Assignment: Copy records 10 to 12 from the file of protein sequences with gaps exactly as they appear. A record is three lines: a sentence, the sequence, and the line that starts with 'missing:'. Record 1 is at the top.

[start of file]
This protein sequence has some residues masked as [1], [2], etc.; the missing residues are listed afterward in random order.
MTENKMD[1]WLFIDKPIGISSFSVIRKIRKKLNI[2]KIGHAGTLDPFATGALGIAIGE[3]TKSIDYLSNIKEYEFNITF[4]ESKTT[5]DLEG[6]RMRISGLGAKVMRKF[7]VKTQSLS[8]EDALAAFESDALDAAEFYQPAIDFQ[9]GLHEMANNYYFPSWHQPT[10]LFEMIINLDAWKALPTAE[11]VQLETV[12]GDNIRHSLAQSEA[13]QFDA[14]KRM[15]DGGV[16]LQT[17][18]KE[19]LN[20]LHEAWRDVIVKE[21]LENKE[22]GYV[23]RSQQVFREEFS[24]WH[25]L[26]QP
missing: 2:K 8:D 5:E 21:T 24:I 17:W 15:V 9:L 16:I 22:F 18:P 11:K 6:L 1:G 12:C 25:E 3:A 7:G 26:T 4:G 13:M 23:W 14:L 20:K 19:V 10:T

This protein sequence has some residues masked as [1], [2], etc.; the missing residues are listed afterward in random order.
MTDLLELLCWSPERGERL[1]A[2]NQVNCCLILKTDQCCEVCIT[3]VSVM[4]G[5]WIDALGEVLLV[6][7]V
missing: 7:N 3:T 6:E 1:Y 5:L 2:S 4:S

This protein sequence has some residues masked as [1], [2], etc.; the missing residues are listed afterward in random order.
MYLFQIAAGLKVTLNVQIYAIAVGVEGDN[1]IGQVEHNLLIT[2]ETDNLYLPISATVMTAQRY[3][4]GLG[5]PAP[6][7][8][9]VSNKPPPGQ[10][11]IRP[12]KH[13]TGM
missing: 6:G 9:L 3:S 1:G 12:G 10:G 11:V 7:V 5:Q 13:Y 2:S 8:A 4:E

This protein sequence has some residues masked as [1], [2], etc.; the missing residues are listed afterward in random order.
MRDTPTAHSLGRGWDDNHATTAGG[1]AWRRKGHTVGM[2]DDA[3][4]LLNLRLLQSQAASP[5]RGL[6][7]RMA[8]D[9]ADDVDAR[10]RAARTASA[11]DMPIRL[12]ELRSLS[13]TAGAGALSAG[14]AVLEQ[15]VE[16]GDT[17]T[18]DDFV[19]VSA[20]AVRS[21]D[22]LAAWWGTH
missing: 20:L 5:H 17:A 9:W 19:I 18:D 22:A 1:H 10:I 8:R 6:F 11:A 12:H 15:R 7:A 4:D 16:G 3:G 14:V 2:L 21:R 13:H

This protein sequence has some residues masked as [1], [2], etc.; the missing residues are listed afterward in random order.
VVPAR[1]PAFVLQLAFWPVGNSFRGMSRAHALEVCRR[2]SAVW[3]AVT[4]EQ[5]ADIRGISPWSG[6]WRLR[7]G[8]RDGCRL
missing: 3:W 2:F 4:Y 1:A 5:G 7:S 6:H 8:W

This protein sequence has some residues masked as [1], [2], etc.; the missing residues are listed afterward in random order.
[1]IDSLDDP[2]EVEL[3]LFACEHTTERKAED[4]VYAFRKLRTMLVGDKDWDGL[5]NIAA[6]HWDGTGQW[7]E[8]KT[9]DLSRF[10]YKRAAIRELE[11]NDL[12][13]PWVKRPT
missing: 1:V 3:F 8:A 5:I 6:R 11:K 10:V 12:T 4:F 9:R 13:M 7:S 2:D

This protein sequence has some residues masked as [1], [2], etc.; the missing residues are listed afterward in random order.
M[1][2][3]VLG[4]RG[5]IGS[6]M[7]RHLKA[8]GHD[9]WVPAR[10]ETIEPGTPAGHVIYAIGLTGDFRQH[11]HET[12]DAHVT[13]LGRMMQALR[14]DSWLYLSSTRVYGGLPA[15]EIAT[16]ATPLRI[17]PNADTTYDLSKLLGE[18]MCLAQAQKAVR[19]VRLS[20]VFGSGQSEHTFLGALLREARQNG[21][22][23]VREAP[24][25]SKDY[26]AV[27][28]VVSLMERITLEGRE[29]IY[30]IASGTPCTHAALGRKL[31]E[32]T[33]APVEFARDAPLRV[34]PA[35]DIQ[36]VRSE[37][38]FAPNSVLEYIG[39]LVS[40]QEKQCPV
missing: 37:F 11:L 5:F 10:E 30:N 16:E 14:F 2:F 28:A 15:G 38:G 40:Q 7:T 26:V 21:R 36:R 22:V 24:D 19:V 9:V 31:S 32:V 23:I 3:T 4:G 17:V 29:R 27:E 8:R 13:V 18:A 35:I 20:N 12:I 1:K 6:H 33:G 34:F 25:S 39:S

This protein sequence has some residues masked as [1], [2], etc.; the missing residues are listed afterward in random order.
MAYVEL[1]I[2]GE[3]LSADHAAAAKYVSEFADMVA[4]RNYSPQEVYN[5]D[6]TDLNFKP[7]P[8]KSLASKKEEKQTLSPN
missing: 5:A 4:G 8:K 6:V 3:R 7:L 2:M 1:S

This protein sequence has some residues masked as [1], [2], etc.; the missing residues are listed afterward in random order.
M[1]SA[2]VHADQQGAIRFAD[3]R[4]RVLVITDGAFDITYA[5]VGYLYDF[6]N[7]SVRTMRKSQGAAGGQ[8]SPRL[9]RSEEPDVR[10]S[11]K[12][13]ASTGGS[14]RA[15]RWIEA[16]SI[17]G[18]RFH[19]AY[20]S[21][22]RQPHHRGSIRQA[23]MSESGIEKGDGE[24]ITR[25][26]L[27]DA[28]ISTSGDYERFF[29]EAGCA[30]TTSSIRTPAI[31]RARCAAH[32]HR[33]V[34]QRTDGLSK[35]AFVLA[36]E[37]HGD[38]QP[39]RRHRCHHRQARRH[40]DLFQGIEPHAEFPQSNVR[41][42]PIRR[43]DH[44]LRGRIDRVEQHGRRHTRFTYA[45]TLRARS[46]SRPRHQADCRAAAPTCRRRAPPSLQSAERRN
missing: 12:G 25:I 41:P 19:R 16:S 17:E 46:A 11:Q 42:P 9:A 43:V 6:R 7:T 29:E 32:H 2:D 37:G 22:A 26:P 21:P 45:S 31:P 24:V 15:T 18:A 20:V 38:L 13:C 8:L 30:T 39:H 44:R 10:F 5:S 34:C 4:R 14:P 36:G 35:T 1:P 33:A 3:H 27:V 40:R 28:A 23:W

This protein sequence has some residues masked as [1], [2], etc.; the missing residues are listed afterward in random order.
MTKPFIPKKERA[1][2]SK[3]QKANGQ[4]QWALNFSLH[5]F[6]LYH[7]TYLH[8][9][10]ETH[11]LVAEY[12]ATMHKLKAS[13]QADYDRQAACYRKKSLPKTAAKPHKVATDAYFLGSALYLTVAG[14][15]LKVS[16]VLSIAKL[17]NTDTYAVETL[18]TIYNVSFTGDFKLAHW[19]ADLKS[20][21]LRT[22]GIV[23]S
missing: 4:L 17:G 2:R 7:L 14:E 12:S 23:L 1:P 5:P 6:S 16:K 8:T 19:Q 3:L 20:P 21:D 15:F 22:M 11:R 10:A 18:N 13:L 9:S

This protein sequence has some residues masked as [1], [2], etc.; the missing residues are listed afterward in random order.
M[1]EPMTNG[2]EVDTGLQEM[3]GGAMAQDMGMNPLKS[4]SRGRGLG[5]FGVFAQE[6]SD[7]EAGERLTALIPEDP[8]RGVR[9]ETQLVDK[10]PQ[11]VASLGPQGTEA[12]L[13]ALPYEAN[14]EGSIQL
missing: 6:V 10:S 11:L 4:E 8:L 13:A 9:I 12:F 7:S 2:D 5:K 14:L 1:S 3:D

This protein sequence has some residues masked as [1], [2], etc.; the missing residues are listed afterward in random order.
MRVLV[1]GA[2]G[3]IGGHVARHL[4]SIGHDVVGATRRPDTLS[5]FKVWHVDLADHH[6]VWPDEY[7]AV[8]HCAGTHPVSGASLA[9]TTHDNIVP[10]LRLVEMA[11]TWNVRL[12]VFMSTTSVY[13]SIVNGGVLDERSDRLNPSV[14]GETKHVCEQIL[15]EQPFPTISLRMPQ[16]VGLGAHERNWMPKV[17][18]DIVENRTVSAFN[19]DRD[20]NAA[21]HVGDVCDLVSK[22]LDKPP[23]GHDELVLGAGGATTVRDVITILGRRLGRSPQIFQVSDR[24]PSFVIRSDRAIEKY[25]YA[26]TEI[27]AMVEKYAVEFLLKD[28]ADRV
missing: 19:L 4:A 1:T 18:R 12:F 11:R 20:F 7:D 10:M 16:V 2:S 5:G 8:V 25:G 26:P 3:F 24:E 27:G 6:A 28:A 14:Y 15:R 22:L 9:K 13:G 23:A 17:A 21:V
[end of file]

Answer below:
This protein sequence has some residues masked as [1], [2], etc.; the missing residues are listed afterward in random order.
MTKPFIPKKERA[1][2]SK[3]QKANGQ[4]QWALNFSLH[5]F[6]LYH[7]TYLH[8][9][10]ETH[11]LVAEY[12]ATMHKLKAS[13]QADYDRQAACYRKKSLPKTAAKPHKVATDAYFLGSALYLTVAG[14][15]LKVS[16]VLSIAKL[17]NTDTYAVETL[18]TIYNVSFTGDFKLAHW[19]ADLKS[20][21]LRT[22]GIV[23]S
missing: 4:L 17:G 2:R 7:L 14:E 12:S 23:L 1:P 5:P 6:S 16:K 8:T 19:Q 3:L 20:P 21:D 15:F 22:M 11:R 10:A 18:N 13:L 9:S

This protein sequence has some residues masked as [1], [2], etc.; the missing residues are listed afterward in random order.
M[1]EPMTNG[2]EVDTGLQEM[3]GGAMAQDMGMNPLKS[4]SRGRGLG[5]FGVFAQE[6]SD[7]EAGERLTALIPEDP[8]RGVR[9]ETQLVDK[10]PQ[11]VASLGPQGTEA[12]L[13]ALPYEAN[14]EGSIQL
missing: 6:V 10:S 11:L 4:E 8:L 13:A 9:I 12:F 7:S 2:D 5:K 14:L 1:S 3:D

This protein sequence has some residues masked as [1], [2], etc.; the missing residues are listed afterward in random order.
MRVLV[1]GA[2]G[3]IGGHVARHL[4]SIGHDVVGATRRPDTLS[5]FKVWHVDLADHH[6]VWPDEY[7]AV[8]HCAGTHPVSGASLA[9]TTHDNIVP[10]LRLVEMA[11]TWNVRL[12]VFMSTTSVY[13]SIVNGGVLDERSDRLNPSV[14]GETKHVCEQIL[15]EQPFPTISLRMPQ[16]VGLGAHERNWMPKV[17][18]DIVENRTVSAFN[19]DRD[20]NAA[21]HVGDVCDLVSK[22]LDKPP[23]GHDELVLGAGGATTVRDVITILGRRLGRSPQIFQVSDR[24]PSFVIRSDRAIEKY[25]YA[26]TEI[27]AMVEKYAVEFLLKD[28]ADRV
missing: 19:L 4:A 1:T 18:R 12:F 11:R 20:F 7:D 10:M 16:V 2:S 5:G 8:V 25:G 26:P 3:F 24:E 27:G 6:A 28:A 14:Y 15:R 22:L 9:K 13:G 23:A 17:A 21:V